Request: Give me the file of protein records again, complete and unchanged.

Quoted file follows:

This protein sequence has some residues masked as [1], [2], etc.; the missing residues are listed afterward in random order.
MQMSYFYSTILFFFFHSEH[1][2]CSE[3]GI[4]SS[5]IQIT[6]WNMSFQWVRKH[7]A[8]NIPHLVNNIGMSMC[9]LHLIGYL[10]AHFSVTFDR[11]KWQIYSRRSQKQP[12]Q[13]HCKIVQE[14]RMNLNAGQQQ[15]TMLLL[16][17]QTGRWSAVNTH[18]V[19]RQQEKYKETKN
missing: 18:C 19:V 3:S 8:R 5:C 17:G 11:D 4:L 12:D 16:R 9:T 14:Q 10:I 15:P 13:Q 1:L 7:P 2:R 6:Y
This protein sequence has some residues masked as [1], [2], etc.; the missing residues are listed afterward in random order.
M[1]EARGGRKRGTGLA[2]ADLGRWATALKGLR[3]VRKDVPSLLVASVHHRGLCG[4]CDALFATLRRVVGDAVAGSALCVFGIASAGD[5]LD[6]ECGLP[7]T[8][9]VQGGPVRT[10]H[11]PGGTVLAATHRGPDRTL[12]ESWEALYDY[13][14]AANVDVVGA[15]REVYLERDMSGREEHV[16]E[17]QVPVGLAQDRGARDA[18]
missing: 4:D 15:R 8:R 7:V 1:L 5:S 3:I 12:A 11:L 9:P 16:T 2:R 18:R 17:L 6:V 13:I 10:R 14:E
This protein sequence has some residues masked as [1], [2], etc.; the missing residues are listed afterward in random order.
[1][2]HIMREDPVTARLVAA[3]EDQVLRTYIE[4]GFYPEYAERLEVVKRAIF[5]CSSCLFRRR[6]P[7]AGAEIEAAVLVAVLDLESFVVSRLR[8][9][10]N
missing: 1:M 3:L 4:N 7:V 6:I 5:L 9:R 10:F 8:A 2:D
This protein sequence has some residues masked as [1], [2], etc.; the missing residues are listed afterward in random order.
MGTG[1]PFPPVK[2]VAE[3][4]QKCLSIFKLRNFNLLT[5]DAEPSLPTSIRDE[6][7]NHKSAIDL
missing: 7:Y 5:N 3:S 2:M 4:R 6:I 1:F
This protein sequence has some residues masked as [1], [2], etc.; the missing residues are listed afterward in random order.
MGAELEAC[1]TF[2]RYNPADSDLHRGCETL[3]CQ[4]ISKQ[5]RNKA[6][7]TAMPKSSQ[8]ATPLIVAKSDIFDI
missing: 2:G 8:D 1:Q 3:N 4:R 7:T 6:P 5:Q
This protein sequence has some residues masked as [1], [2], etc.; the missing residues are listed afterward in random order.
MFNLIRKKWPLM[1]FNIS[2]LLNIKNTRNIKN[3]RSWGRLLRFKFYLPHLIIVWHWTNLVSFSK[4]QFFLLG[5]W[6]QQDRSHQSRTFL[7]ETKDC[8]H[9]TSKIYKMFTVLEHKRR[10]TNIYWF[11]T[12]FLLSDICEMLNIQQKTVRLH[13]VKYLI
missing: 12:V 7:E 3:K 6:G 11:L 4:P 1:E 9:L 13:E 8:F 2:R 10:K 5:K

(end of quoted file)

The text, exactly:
This protein sequence has some residues masked as [1], [2], etc.; the missing residues are listed afterward in random order.
MQMSYFYSTILFFFFHSEH[1][2]CSE[3]GI[4]SS[5]IQIT[6]WNMSFQWVRKH[7]A[8]NIPHLVNNIGMSMC[9]LHLIGYL[10]AHFSVTFDR[11]KWQIYSRRSQKQP[12]Q[13]HCKIVQE[14]RMNLNAGQQQ[15]TMLLL[16][17]QTGRWSAVNTH[18]V[19]RQQEKYKETKN
missing: 18:C 19:V 3:S 8:R 5:C 17:G 11:D 4:L 12:D 16:R 9:T 14:Q 10:I 15:P 13:Q 1:L 7:P 2:R 6:Y
This protein sequence has some residues masked as [1], [2], etc.; the missing residues are listed afterward in random order.
M[1]EARGGRKRGTGLA[2]ADLGRWATALKGLR[3]VRKDVPSLLVASVHHRGLCG[4]CDALFATLRRVVGDAVAGSALCVFGIASAGD[5]LD[6]ECGLP[7]T[8][9]VQGGPVRT[10]H[11]PGGTVLAATHRGPDRTL[12]ESWEALYDY[13][14]AANVDVVGA[15]REVYLERDMSGREEHV[16]E[17]QVPVGLAQDRGARDA[18]
missing: 4:D 15:R 8:R 7:V 1:L 5:S 3:I 12:A 11:L 9:P 16:T 2:R 18:R 17:L 6:V 13:I 10:R 14:E
This protein sequence has some residues masked as [1], [2], etc.; the missing residues are listed afterward in random order.
[1][2]HIMREDPVTARLVAA[3]EDQVLRTYIE[4]GFYPEYAERLEVVKRAIF[5]CSSCLFRRR[6]P[7]AGAEIEAAVLVAVLDLESFVVSRLR[8][9][10]N
missing: 1:M 3:L 4:N 7:V 6:I 5:L 9:R 10:F 8:A 2:D
This protein sequence has some residues masked as [1], [2], etc.; the missing residues are listed afterward in random order.
MGTG[1]PFPPVK[2]VAE[3][4]QKCLSIFKLRNFNLLT[5]DAEPSLPTSIRDE[6][7]NHKSAIDL
missing: 7:Y 5:N 3:S 2:M 4:R 6:I 1:F
This protein sequence has some residues masked as [1], [2], etc.; the missing residues are listed afterward in random order.
MGAELEAC[1]TF[2]RYNPADSDLHRGCETL[3]CQ[4]ISKQ[5]RNKA[6][7]TAMPKSSQ[8]ATPLIVAKSDIFDI
missing: 2:G 8:D 1:Q 3:N 4:R 7:T 6:P 5:Q
This protein sequence has some residues masked as [1], [2], etc.; the missing residues are listed afterward in random order.
MFNLIRKKWPLM[1]FNIS[2]LLNIKNTRNIKN[3]RSWGRLLRFKFYLPHLIIVWHWTNLVSFSK[4]QFFLLG[5]W[6]QQDRSHQSRTFL[7]ETKDC[8]H[9]TSKIYKMFTVLEHKRR[10]TNIYWF[11]T[12]FLLSDICEMLNIQQKTVRLH[13]VKYLI
missing: 12:V 7:E 3:K 6:G 11:L 4:P 1:E 9:L 13:E 8:F 2:R 10:K 5:K